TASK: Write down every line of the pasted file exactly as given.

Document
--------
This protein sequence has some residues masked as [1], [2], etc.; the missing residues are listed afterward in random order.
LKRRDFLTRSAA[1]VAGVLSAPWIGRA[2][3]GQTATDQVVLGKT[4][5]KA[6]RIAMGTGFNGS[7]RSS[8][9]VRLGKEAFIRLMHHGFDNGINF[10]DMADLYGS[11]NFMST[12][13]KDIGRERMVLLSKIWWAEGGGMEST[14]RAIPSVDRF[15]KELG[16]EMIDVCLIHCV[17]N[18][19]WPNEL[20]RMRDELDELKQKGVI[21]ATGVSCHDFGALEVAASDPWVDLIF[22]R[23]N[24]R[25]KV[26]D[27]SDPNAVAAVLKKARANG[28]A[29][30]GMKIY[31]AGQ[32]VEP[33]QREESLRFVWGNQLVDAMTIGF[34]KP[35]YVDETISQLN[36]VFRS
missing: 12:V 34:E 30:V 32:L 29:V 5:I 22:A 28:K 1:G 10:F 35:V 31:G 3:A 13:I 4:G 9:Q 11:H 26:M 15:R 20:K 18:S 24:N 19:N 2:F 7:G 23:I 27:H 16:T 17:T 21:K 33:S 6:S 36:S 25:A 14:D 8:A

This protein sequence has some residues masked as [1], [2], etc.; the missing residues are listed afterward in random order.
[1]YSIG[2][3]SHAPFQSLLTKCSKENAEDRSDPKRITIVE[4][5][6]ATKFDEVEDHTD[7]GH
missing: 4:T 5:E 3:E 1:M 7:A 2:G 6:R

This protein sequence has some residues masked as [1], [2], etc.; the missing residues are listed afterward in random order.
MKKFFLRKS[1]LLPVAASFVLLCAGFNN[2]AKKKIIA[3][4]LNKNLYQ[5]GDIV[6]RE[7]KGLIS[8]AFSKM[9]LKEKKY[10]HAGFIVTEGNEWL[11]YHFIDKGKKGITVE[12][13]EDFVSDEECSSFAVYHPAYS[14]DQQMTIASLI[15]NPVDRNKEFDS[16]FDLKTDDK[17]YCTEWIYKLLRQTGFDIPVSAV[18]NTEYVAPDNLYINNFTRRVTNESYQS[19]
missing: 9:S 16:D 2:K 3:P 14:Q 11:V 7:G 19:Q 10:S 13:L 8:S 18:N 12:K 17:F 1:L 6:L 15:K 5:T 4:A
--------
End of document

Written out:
This protein sequence has some residues masked as [1], [2], etc.; the missing residues are listed afterward in random order.
LKRRDFLTRSAA[1]VAGVLSAPWIGRA[2][3]GQTATDQVVLGKT[4][5]KA[6]RIAMGTGFNGS[7]RSS[8][9]VRLGKEAFIRLMHHGFDNGINF[10]DMADLYGS[11]NFMST[12][13]KDIGRERMVLLSKIWWAEGGGMEST[14]RAIPSVDRF[15]KELG[16]EMIDVCLIHCV[17]N[18][19]WPNEL[20]RMRDELDELKQKGVI[21]ATGVSCHDFGALEVAASDPWVDLIF[22]R[23]N[24]R[25]KV[26]D[27]SDPNAVAAVLKKARANG[28]A[29][30]GMKIY[31]AGQ[32]VEP[33]QREESLRFVWGNQLVDAMTIGF[34]KP[35]YVDETISQLN[36]VFRS
missing: 12:V 34:E 30:V 32:L 29:V 5:I 22:A 28:K 1:G 10:F 35:V 31:G 3:A 13:I 4:G 9:Q 11:H 26:M 15:R 20:K 18:S 24:N 19:N 2:F 7:G 23:I 27:H 16:T 17:T 21:K 33:S 6:S 36:S 25:A 14:D 8:A

This protein sequence has some residues masked as [1], [2], etc.; the missing residues are listed afterward in random order.
[1]YSIG[2][3]SHAPFQSLLTKCSKENAEDRSDPKRITIVE[4][5][6]ATKFDEVEDHTD[7]GH
missing: 4:T 5:E 3:E 1:M 7:A 2:G 6:R

This protein sequence has some residues masked as [1], [2], etc.; the missing residues are listed afterward in random order.
MKKFFLRKS[1]LLPVAASFVLLCAGFNN[2]AKKKIIA[3][4]LNKNLYQ[5]GDIV[6]RE[7]KGLIS[8]AFSKM[9]LKEKKY[10]HAGFIVTEGNEWL[11]YHFIDKGKKGITVE[12][13]EDFVSDEECSSFAVYHPAYS[14]DQQMTIASLI[15]NPVDRNKEFDS[16]FDLKTDDK[17]YCTEWIYKLLRQTGFDIPVSAV[18]NTEYVAPDNLYINNFTRRVTNESYQS[19]
missing: 9:S 16:D 2:K 3:P 14:Q 11:V 7:G 19:Q 10:S 13:L 8:S 18:N 12:K 17:F 1:L 6:L 15:K 5:T 4:A